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Mental Health Outcomes in US and UK Military Personnel Returning from Iraq

(New Publication)

Josefin Sundin, Richard K. Herrell, Charles W. Hoge, Nicola T. Fear, Amy B. Adler, Neil Greenberg, Lyndon A. Riviere, Jeffrey L. Thomas, Simon Wessely, Paul D. Bliese (2014).

The British Journal of Psychiatry, Vol 26(5-6), Sep-Nov 2014, 409-421.

DOI: 10.1192/bjp.bp.113.129569



Background: Research of military personnel who deployed to the conflicts in Iraq or Afghanistan has suggested that there are differences in mental health outcomes between UK and US military personnel.

Aims: To compare the prevalence of post-traumatic stress disorder (PTSD), hazardous alcohol consumption, aggressive behaviour and multiple physical symptoms in US and UK military personnel deployed to Iraq.

Method: Data were from one US (n = 1560) and one UK (n = 313) study of post-deployment military health of army personnel who had deployed to Iraq during 2007-2008. Analyses were stratified by high- and lowcombat exposure.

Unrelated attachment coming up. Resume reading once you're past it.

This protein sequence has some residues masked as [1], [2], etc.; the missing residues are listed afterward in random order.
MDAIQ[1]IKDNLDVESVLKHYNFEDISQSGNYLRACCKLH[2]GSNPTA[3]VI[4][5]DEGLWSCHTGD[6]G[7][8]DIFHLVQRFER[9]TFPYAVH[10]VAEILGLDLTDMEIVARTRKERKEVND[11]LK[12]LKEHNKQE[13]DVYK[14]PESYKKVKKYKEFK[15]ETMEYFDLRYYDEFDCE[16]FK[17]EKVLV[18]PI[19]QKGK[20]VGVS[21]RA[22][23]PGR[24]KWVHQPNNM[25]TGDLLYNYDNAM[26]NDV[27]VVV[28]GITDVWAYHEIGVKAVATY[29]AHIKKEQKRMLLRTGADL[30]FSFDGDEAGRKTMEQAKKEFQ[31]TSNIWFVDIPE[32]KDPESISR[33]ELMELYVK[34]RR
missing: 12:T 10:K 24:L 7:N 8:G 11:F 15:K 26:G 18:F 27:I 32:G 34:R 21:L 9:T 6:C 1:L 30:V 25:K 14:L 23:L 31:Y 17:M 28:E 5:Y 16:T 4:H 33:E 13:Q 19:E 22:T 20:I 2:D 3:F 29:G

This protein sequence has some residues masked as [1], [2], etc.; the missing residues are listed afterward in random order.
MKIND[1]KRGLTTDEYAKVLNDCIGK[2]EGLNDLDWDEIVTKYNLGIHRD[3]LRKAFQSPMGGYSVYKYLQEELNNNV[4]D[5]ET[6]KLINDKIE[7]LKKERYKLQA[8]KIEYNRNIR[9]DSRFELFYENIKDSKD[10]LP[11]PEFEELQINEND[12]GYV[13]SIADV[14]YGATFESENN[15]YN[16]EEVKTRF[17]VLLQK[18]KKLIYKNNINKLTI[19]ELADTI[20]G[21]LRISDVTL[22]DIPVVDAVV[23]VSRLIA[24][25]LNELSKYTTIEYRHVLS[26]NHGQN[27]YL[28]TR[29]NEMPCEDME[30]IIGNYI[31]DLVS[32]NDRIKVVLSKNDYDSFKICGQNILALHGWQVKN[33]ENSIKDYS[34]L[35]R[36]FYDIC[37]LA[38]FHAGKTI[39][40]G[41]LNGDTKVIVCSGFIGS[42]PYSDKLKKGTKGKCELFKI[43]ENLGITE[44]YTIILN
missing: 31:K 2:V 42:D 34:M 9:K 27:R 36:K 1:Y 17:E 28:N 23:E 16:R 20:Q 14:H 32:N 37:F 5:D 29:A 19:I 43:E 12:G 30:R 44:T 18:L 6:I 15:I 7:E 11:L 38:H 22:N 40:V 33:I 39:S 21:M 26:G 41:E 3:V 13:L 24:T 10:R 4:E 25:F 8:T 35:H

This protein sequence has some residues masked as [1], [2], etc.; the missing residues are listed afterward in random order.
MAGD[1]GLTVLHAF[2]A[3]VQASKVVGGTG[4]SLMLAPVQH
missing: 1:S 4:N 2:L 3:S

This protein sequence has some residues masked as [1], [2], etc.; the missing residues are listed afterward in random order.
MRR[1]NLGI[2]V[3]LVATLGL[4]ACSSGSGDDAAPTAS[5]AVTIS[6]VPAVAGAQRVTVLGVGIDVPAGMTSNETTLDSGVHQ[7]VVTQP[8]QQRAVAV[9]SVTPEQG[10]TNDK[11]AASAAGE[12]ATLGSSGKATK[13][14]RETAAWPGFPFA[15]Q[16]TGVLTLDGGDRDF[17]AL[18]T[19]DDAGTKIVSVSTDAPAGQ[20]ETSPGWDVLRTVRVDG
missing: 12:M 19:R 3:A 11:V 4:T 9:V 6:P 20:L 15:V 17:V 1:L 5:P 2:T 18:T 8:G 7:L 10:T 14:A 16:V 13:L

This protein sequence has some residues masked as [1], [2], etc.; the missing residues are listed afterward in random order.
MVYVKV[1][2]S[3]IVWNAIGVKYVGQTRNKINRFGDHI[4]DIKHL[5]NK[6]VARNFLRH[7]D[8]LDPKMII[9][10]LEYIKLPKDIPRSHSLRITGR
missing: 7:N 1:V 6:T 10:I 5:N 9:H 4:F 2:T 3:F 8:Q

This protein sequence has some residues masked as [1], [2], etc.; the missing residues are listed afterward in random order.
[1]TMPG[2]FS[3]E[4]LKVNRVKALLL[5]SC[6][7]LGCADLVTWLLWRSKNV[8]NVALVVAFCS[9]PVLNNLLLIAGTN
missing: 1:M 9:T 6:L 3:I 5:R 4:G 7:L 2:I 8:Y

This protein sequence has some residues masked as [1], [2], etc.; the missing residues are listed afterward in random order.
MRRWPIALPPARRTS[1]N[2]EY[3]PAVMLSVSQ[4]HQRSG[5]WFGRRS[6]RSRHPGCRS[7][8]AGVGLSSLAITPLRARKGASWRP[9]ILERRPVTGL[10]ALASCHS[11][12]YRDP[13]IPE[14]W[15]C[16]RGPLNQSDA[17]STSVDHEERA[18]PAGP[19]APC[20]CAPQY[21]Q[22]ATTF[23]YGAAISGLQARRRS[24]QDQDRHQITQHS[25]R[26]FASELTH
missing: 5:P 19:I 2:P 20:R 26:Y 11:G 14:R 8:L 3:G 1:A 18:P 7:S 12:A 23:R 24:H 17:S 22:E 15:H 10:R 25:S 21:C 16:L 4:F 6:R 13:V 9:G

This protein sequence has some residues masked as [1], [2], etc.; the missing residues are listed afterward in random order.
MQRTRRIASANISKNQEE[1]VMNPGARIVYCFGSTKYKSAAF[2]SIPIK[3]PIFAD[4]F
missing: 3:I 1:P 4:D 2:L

Results: Significant differences in combat exposure and sociodemographics were observed between US and UK personnel; controlling for these variables accounted for the difference in prevalence of PTSD, but not in the total symptom level scores. Levels of hazardous alcohol consumption (low-combat exposure: odds ratio (OR) = 0.13, 95% CI 0.07-0.21; high-combat exposure: OR = 0.23, 95% CI 0.14-0.39) and aggression (low-combat exposure: OR = 0.36, 95% CI 0.19-0.68) were significantly lower in US compared with UK personnel. There was no difference in multiple physical symptoms.

Conclusions: Differences in self-reported combat exposures explain most of the differences in reported prevalence of PTSD. Adjusting for self-reported combat exposures and sociodemographics did not explain differences in hazardous alcohol consumption or aggression.

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